Good Morning
Good Morning
OpinionColumnistsDan Janison

Joe Biden's economic remedies will be widely watched for side effects

President Joe Biden speaks Thursday night about the

President Joe Biden speaks Thursday night about the COVID-19 relief bill he signed and U.S. progress in the pandemic. Credit: AP / Andrew Harnik

The latest COVID-19 relief bill marks the third federal stimulus effort of its kind since the coronavirus pandemic began last spring, and the first since President Joe Biden took office.

Signed into law Thursday, the legislation sets aside $420 billion for direct payments to individuals — in $1,400 checks to eligible individuals — plus $350 billion for extending added unemployment benefits for several months and $130 billion to help reopen schools in ways that can avoid the coronavirus's spread.

The total price tag of the American Rescue Plan Act is a glaring $1.9 trillion.

Money will spray out of the U.S. Treasury again in many other directions, including for vaccine distribution. Most striking is a landmark child allowance. Among other provisions: An estimated $350 billion in state and local aid, $7.25 billion for the small-business loans known as Paycheck Protection Program and $4.5 billion for the Low Income Home Energy Assistance Program.

Congressional Republicans who voted against the package sounded jaded about its prospects even as the pandemic turns a year old. "The American people already built a parade that’s been marching toward victory," Senate Minority Leader Mitch McConnell (R-Ky.) said. "Democrats just want to sprint to the front of that parade and claim credit."

Even those who supported Biden's "go-big" strategy for the package and expect important help for the working class and an adrenaline shot for the private sector acknowledge that the results should be carefully tracked.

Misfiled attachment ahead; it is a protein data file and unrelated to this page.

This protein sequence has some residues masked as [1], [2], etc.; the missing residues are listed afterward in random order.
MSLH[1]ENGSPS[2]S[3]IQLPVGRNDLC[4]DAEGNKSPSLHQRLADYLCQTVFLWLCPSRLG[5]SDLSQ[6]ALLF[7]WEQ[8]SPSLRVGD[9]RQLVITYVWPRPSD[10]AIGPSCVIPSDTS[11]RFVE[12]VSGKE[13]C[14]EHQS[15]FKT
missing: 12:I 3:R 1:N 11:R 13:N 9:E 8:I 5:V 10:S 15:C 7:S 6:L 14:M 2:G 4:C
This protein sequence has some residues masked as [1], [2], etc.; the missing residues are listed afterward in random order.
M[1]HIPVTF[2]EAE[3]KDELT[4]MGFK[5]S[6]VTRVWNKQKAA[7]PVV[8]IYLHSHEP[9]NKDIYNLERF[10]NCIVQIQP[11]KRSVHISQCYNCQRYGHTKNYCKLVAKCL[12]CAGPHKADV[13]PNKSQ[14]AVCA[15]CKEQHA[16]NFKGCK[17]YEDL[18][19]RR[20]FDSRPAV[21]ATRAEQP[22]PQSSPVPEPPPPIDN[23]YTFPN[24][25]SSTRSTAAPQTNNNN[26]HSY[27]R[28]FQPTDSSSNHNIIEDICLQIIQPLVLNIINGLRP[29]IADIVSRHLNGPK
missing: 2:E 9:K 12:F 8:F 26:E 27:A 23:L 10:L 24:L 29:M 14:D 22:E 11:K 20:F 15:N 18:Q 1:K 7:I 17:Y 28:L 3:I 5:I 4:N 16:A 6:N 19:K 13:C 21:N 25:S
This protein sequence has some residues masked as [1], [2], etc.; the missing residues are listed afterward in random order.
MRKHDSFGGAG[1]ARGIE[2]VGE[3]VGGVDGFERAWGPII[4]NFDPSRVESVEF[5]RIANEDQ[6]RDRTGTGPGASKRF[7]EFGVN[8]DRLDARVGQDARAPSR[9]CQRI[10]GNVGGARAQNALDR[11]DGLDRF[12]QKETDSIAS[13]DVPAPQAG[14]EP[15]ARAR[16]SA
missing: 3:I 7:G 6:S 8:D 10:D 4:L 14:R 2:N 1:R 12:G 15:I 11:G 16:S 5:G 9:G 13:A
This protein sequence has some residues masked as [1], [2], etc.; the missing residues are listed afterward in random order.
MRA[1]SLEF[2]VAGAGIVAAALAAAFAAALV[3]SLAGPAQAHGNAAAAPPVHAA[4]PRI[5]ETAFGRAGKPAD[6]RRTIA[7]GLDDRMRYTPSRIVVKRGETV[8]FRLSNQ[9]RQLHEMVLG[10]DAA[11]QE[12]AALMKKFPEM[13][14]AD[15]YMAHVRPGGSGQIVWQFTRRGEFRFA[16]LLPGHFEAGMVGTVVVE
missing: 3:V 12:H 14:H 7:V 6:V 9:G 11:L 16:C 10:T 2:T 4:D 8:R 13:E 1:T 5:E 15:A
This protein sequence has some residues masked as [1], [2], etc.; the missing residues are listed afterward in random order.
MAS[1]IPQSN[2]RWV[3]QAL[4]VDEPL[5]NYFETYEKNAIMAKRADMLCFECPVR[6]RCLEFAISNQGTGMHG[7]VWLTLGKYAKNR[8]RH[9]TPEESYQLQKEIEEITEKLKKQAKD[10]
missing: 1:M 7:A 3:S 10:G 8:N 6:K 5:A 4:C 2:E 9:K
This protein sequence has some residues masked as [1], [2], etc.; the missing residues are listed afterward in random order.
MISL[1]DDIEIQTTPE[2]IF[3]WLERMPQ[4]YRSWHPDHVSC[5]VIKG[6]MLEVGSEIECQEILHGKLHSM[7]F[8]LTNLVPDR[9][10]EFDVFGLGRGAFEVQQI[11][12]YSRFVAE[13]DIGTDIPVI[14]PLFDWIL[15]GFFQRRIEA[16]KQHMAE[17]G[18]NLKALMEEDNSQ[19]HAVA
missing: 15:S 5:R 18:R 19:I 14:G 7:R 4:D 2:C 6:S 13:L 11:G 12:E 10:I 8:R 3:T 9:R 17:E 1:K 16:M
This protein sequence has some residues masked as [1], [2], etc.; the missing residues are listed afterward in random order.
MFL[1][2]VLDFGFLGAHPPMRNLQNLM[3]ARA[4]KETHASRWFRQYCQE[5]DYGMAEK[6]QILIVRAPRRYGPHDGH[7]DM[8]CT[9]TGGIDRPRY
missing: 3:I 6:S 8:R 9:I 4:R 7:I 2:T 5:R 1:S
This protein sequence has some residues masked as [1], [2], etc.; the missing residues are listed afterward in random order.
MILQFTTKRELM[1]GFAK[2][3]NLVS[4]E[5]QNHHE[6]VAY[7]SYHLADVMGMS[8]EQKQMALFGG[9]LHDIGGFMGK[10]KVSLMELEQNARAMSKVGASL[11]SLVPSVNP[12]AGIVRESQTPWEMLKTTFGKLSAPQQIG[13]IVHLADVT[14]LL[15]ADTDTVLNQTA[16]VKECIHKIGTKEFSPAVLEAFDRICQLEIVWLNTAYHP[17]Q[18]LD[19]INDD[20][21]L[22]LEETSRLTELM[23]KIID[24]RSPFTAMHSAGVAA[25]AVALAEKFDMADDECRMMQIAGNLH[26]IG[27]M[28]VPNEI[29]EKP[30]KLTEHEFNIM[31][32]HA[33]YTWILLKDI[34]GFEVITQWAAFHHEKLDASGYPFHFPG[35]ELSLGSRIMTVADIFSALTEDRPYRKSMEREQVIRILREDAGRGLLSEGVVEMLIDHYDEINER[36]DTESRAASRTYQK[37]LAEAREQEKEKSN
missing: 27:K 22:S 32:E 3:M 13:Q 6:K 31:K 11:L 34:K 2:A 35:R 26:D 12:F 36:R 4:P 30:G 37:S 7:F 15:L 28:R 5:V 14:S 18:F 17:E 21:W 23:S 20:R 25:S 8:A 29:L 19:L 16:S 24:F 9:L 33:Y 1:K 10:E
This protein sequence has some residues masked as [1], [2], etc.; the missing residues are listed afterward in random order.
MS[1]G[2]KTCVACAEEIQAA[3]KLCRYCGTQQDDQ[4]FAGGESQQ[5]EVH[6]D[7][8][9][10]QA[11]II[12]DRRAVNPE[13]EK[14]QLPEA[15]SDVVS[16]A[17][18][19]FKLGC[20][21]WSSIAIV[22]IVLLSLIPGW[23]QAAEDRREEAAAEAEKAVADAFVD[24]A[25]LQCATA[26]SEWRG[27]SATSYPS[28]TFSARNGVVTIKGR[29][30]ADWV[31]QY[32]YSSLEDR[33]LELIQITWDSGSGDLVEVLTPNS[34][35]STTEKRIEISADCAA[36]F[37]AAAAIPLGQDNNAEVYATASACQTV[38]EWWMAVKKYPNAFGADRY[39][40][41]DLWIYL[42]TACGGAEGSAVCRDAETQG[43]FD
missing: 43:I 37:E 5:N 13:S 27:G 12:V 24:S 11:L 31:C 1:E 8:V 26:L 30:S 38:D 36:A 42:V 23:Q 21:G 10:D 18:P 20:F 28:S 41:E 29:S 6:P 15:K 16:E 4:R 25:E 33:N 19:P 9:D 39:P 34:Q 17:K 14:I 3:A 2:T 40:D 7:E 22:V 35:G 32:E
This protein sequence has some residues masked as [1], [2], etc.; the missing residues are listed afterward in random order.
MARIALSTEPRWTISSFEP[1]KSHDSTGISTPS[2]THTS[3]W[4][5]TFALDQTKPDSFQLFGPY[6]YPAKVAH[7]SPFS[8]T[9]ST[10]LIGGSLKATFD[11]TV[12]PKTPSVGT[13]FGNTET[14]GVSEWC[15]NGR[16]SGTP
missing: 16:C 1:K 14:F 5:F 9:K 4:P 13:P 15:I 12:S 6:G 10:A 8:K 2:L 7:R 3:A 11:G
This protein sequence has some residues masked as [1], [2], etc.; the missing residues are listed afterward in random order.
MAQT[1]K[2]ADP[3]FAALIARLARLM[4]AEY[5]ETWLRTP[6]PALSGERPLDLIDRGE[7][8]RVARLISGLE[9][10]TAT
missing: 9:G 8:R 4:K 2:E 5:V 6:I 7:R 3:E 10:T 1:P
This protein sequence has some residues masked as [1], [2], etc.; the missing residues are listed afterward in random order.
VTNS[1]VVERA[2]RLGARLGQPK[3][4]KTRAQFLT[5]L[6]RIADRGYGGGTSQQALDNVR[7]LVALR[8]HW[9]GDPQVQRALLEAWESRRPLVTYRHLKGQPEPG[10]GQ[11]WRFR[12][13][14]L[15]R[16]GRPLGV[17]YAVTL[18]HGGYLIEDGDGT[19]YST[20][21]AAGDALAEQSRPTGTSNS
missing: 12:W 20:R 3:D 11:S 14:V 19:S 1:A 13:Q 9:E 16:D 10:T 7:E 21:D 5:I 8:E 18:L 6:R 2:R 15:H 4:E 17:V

Lawrence Summers, the widely quoted mainstream economist, has weighed in on the general risks.

"In many ways, an overheated economy in which employers are desperate to find workers and push up wages and benefits would be a very positive thing," Summers wrote. But he warned that "policymakers need to ensure that they have plans in place to address two possible, and quite serious, problems."

For one, he said, there is a chance the massive action "will set off inflationary pressures of a kind we have not seen in a generation, with consequences for the value of the dollar and financial stability." For another, the scale of COVID-19 spending could crowd out needed investments in infrastructure, energy and schools.

Treasury Secretary Janet Yellen has said already that tax hikes would be needed to pay for at least part of a big infrastructure, climate and education investment package that Biden plans to unveil later this year.

During the administration of former President Donald Trump, as federal debt and deficits became unfashionable for the political right to worry about, tax cuts carried an estimated total cost of $2.3 trillion.

The most ambitious efforts for a presidential administration seem to come early in the tenure. For Trump, it was signing the corporate tax-cut bill that a GOP Congress rammed through against solid Democratic resistance. For Barack Obama, it was recession relief and the Affordable Care Act. For George W. Bush, it was the so-called "war on terror" triggered by the 9/11 attacks. Biden's pandemic actions are shaping the early narrative for his term, with the perceived success or failure yet to be known.